Football: Venables on his way out at Palace

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The Independent Online
TERRY VENABLES was on the verge of parting company with Crystal Palace last night after talks with his chairman, Mark Goldberg. If Venables goes, Palace are expected to offer the manager's position to Steve Coppell, who has filled the job on two previous occasions and is currently the club's director of football.

The imminent break with Venables is believed to be a direct result of Palace's worsening financial situation, although Goldberg has also expressed his unhappiness with the team's performances. Palace have played poorly in recent weeks and are now languishing in the bottom half of the First Division.

Venables is expected to leave as soon as negotiations about a final severance payment are completed. The former England coach agreed a deal believed to be worth pounds 750,000 a year when he accepted Goldberg's offer last June, shortly after the Palace owner took control of the club. The pay-off may now be the subject of some acrimonious debate as money is in short supply at Palace.

The club said in a statement last night: "Mark Goldberg is having discussions with Terry Venables at the present time. These discussions are as amicable as they can be. The situation will be resolved mutually and an official statement on the matter will be made within the next 48 hours."

Venables believes he has not been given sufficient resources to rebuild the club and said on Sunday that he was surprised by the timing of last week's sale of Paul Warhurst to Bolton for pounds 800,000 (Warhurst played for Bolton against Palace in a 3-0 defeat for the London side on Sunday). He is also unhappy with the prospective sale of Matt Jansen, Palace's highly rated striker.

Jansen is likely to be sold within the next fortnight, for around pounds 5m, but it is understood that Newcastle, who had been favourites to secure his signature until now, may lose out to another Premiership side, possibly Aston Villa or Tottenham.

Countering complaints about a lack of transfer funds, Goldberg has pointed out that Venables has brought in 13 players in his brief reign. However, despite the pounds 1.3m purchase of two Chinamen, Fan Zhiyi and Sun Jihai, and the recruitment of Lee Bradbury (pounds 1.5m from Manchester City), and Craig Moore and Gordan Petric (pounds 800,000 and pounds 300,000 from Rangers), Palace's results have not improved.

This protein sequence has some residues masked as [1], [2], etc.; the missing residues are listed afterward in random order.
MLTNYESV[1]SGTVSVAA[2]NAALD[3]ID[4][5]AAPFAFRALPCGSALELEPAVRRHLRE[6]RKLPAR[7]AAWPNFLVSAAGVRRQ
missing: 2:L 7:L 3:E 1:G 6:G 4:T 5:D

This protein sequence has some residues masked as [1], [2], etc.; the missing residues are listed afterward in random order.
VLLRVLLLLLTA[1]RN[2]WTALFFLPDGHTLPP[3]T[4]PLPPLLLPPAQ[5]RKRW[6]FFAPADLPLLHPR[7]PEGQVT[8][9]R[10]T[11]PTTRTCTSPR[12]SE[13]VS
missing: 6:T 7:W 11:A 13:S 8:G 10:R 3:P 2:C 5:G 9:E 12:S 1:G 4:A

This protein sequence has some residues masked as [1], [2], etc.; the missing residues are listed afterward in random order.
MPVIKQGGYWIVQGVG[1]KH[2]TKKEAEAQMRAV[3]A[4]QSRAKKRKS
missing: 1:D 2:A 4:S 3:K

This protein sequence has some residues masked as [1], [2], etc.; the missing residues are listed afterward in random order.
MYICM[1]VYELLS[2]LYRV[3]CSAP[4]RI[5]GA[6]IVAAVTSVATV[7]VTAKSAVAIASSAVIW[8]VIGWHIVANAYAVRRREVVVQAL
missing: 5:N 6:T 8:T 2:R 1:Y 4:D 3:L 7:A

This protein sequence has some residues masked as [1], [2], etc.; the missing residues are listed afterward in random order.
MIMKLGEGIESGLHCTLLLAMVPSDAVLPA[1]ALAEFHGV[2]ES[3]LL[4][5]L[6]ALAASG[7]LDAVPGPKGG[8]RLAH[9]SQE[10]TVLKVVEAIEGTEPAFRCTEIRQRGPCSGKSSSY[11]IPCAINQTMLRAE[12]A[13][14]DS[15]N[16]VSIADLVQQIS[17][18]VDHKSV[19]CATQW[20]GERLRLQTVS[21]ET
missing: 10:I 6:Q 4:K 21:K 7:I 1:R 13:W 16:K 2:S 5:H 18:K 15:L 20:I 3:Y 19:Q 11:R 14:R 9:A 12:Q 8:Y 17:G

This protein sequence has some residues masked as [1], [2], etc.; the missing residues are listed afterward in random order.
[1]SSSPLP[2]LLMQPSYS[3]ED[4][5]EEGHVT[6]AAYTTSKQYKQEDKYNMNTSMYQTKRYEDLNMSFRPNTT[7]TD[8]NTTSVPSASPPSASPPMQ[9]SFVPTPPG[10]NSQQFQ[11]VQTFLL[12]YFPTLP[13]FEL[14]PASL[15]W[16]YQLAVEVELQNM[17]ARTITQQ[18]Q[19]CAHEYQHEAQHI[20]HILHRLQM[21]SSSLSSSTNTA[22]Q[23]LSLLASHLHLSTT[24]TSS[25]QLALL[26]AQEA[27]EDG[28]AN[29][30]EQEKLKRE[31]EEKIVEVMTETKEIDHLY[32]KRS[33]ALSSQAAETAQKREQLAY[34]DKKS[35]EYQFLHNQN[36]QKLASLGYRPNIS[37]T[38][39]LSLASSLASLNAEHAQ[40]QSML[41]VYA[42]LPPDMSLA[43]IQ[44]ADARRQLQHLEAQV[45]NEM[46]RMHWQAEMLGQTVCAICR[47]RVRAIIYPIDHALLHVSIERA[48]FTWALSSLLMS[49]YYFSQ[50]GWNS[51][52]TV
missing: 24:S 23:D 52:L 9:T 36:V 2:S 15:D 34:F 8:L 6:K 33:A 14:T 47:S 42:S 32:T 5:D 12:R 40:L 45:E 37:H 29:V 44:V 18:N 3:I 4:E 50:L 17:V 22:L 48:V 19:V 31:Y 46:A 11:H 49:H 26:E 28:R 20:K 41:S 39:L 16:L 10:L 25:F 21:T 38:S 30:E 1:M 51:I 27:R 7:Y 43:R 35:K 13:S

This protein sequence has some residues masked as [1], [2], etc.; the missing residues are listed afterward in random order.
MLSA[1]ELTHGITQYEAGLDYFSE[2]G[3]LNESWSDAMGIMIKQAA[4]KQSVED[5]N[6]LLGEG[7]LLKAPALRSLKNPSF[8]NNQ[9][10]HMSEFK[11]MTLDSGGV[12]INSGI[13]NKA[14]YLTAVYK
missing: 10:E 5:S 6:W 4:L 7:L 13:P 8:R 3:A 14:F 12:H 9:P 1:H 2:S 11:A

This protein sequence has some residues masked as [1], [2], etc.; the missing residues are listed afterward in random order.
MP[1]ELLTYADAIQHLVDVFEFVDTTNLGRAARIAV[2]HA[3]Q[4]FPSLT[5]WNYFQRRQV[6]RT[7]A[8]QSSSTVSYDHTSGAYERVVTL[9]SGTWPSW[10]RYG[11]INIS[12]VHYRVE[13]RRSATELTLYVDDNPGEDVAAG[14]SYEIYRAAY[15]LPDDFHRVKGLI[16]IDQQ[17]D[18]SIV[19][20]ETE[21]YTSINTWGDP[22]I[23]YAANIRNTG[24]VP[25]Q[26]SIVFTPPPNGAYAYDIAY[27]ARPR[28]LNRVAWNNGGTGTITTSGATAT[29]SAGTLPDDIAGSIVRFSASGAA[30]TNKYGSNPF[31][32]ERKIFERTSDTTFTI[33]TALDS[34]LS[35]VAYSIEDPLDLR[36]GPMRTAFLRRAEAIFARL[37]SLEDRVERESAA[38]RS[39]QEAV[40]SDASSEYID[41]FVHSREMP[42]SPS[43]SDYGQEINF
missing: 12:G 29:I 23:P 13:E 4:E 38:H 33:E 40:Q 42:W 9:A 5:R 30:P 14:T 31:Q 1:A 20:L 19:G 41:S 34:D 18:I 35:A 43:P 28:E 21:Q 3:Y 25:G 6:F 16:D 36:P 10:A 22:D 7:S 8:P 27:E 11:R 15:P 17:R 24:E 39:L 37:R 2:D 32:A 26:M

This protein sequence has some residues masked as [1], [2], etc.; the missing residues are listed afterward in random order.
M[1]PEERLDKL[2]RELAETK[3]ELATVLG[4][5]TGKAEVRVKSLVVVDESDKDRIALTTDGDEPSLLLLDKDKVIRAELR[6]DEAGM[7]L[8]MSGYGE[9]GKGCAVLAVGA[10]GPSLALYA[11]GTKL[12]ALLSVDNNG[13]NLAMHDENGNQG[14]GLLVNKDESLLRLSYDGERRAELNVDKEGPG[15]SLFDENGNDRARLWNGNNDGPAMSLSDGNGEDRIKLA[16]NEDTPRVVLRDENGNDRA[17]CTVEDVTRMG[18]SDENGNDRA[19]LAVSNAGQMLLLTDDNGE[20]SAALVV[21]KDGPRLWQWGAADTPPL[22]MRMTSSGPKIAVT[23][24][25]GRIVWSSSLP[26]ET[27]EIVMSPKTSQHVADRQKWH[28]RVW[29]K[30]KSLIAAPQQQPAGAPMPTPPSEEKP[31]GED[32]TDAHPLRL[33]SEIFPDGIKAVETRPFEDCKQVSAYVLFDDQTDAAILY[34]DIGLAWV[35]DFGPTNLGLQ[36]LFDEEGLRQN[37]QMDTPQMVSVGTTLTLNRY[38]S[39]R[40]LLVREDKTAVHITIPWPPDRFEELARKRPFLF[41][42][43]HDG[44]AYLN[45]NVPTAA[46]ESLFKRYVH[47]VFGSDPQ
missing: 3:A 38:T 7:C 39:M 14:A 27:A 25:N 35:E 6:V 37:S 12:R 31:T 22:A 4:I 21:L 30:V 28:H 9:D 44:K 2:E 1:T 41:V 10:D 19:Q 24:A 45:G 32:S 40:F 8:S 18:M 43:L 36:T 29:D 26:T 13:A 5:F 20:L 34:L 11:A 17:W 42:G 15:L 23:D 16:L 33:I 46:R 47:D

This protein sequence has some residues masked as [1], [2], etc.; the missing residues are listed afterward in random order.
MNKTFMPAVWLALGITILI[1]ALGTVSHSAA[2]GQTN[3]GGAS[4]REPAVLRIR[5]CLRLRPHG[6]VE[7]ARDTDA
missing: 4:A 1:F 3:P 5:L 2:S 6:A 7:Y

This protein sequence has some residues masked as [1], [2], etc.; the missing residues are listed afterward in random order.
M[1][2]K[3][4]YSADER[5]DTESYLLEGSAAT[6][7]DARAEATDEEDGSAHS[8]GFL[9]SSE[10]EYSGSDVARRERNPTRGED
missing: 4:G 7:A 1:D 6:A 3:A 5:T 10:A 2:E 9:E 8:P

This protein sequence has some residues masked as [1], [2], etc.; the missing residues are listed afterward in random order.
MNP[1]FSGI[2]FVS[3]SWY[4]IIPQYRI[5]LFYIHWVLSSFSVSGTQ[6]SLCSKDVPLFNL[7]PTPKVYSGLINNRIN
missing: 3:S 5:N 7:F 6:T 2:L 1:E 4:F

When Venables goes, his assistant Terry Fenwick looks certain to follow him. Goldberg is then expected to offer Fenwick's job to John Cartwright, who returned to Palace last year to run the club's football academy. Cartwright managed Palace's highly successful youth team of the late 1970s, when, ironically, Venables was first-team manager and Fenwick played in Cartwright's side.

Coppell has managed Palace twice before. His first spell ended when he resigned following Palace's relegation from the Premiership in 1993. He returned briefly as technical director two years later and again when he replaced Dave Bassett following his departure for Nottingham Forest two years ago.

Coppell promptly led Palace to promotion, but was moved into his present role following a run of poor results in mid-season. Attilio Lombardo took over as caretaker player-manager but was unable to halt the slide towards relegation.

In the past Coppell has said that he regards himself as "a Palace man", but it remains to be seen whether he would step into the breach this time. He was unhappy with the way he was moved aside last year and may feel that he would have too much to lose if he became manager. Whoever takes charge could face the prospect of fighting a relegation battle and having to sell players.

Goldberg had difficulty raising the funds to complete his takeover of the club from Ron Noades last summer. Palace are understood to owe pounds 1m to Noades, who is also owed a further pounds 4.5m by Goldberg in loans - due to be repaid in June 2003 - arising from the deal. Goldberg and Noades yesterday agreed to to relax Palace's payment terms to help the club over their current financial difficulties.

Goldberg is also being sued by his solicitors, S J Berwin, for more than pounds 400,000 in costs arising from his purchase of the club.

Goldberg is also in talks with Jim McAvoy, who took over as Palace's chief executive last October in an effort to sort out the club's various business difficulties. McAvoy said: "I make no pretence about my disquiet regarding the decisions he is currently making at the club. I expect to make a more detailed statement within the next 48 hours."